National Fisherman

TRURO, Mass. - It is summer on Cape Cod. The weather is warm, the beaches are crowded. And the seafood? They're fighting over it.
 
On a typical summer afternoon off the coast of Cape Cod, nearly 1,000 gray seals sunbathe on a sandbar.
 
A few years ago, this would have been unbelievable. By the 1960s, the seals were hunted close to extinction, the result of a $5 bounty by the state in an attempt to eliminate an animal many considered a pest to fishermen.
 
But in 1972, Congress passed the Marine Mammal Protection Act and scientists hoped the seals would rebound.
 
Mike Giblin is a volunteer with the National Park Service. .
 
"This week in particular, it's definitely the most (seals) we've seen," he said.
 
Read the full story at CBS>>
 
Want to read more about seals? Click here...

National Fisherman Live

National Fisherman Live: 1/27/15

In this episode:

Assessment: Atlantic menhaden is not overfished
Bering Sea pollock fishery casts off
Dock to Dish opens Florida’s first CSF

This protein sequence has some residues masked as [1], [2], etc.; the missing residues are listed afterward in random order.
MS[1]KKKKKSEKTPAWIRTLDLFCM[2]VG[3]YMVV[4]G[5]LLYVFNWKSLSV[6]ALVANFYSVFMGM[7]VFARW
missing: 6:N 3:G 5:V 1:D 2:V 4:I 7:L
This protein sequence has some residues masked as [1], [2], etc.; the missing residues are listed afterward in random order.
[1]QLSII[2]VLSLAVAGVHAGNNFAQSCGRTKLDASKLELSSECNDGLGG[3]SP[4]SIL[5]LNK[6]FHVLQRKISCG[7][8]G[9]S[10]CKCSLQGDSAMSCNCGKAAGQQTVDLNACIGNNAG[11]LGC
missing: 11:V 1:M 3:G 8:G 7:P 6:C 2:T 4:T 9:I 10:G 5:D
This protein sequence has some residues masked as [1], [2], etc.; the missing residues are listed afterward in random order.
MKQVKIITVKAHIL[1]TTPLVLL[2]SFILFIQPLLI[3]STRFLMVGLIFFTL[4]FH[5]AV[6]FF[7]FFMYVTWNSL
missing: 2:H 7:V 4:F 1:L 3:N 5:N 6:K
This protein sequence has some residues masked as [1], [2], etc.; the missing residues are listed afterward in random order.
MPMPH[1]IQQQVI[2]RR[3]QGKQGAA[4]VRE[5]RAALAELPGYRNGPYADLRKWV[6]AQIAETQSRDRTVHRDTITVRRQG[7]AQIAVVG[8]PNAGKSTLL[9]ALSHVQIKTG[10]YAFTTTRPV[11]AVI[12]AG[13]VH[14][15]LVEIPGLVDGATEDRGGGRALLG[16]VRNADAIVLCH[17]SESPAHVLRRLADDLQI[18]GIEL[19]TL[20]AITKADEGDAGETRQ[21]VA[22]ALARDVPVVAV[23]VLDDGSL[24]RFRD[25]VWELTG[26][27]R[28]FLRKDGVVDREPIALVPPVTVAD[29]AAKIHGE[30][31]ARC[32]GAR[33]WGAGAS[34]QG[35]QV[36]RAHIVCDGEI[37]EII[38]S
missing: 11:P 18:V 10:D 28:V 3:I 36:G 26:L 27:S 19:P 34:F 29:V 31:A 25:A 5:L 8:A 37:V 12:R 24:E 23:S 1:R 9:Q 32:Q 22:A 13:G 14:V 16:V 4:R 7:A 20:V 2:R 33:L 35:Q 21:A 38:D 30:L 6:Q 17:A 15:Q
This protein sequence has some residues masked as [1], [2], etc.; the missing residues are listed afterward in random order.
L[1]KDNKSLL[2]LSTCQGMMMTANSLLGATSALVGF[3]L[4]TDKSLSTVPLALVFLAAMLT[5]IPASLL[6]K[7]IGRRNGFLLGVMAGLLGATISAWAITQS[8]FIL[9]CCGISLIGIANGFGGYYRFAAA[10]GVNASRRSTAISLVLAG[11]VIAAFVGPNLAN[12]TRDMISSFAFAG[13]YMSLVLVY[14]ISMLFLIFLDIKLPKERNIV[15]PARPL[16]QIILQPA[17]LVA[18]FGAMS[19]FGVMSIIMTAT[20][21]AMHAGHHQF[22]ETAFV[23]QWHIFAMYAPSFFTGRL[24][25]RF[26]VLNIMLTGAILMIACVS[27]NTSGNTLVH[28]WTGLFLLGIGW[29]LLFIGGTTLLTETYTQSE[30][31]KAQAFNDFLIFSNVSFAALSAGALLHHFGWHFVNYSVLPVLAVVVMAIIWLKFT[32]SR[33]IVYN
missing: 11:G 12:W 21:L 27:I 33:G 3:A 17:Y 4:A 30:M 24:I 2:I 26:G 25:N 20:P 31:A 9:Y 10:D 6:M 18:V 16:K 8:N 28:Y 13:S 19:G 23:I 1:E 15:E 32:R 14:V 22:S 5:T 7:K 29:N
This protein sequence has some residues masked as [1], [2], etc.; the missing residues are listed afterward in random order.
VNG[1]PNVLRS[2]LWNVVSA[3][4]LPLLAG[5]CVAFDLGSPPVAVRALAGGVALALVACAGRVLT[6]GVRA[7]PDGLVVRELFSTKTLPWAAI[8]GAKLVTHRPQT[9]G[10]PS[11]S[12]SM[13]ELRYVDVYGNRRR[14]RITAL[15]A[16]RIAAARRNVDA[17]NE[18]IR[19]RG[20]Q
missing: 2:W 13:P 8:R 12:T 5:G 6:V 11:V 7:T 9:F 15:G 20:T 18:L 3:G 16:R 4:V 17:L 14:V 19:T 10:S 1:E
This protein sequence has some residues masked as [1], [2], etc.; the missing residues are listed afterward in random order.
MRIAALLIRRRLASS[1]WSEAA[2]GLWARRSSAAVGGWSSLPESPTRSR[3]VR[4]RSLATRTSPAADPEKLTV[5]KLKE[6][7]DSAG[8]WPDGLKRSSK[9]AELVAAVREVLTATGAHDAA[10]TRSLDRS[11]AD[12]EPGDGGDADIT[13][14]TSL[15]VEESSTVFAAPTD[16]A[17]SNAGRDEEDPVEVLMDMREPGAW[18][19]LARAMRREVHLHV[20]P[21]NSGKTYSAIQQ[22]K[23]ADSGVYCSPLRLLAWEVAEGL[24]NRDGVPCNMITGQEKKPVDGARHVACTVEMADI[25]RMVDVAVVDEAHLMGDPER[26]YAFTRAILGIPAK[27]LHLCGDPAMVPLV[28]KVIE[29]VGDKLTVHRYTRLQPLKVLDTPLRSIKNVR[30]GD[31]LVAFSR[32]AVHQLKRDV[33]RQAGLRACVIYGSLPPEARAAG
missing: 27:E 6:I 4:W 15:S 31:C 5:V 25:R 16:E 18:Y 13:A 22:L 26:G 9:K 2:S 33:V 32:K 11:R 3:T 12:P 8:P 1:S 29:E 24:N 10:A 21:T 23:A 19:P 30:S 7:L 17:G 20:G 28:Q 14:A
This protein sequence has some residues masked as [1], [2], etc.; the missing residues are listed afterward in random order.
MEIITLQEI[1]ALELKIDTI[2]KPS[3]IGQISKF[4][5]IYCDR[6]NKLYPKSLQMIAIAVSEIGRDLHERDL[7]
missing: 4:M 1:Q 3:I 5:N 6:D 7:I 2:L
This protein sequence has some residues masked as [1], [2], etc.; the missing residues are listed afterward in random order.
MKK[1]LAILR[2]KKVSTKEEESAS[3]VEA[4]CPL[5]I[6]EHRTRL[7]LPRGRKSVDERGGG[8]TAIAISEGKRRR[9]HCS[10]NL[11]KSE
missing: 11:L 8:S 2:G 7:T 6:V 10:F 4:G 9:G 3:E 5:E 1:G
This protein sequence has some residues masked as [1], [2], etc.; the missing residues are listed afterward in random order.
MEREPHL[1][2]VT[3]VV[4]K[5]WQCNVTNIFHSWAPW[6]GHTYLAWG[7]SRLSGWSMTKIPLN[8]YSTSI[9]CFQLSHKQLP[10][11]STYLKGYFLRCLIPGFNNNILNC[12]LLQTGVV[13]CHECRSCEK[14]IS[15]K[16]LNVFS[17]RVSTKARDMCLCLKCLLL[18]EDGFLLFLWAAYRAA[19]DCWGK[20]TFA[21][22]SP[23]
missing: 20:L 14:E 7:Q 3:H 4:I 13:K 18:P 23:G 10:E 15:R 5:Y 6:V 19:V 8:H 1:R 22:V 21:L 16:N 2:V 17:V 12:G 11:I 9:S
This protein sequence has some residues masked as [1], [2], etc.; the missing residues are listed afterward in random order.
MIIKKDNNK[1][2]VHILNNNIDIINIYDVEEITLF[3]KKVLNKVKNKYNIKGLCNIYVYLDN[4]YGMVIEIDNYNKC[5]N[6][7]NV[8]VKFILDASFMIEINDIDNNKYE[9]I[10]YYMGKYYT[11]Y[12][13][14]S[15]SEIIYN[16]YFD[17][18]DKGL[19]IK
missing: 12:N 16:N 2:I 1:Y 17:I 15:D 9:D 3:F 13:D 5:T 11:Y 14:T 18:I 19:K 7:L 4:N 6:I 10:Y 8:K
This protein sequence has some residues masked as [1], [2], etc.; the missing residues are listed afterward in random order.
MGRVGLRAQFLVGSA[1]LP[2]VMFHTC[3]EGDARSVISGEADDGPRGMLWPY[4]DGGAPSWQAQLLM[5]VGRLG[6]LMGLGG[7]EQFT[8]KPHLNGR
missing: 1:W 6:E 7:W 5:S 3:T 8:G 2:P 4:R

Second wave of disaster funds for Alaska
Fisherman lands N.C.’s largest bluefin ever

Inside the Industry

The Alaska Seafood Marketing Institute is still seeking public review and comment on the Alaska Responsible Fisheries Management Conformance Criteria (Version 1.2, September 2011). The public review and comment period, which opened on Dec. 3, 2014, runs through Monday, Feb. 3.

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NOAA, in consultation with the Department of the Interior, has appointed 10 new members to the Marine Protected Areas Federal Advisory Committee. The 20-member committee is composed of individuals with diverse backgrounds and experience who advise the departments of commerce and the interior on ways to strengthen and connect the nation's MPA programs. The new members join the 10 continuing members appointed in 2012.

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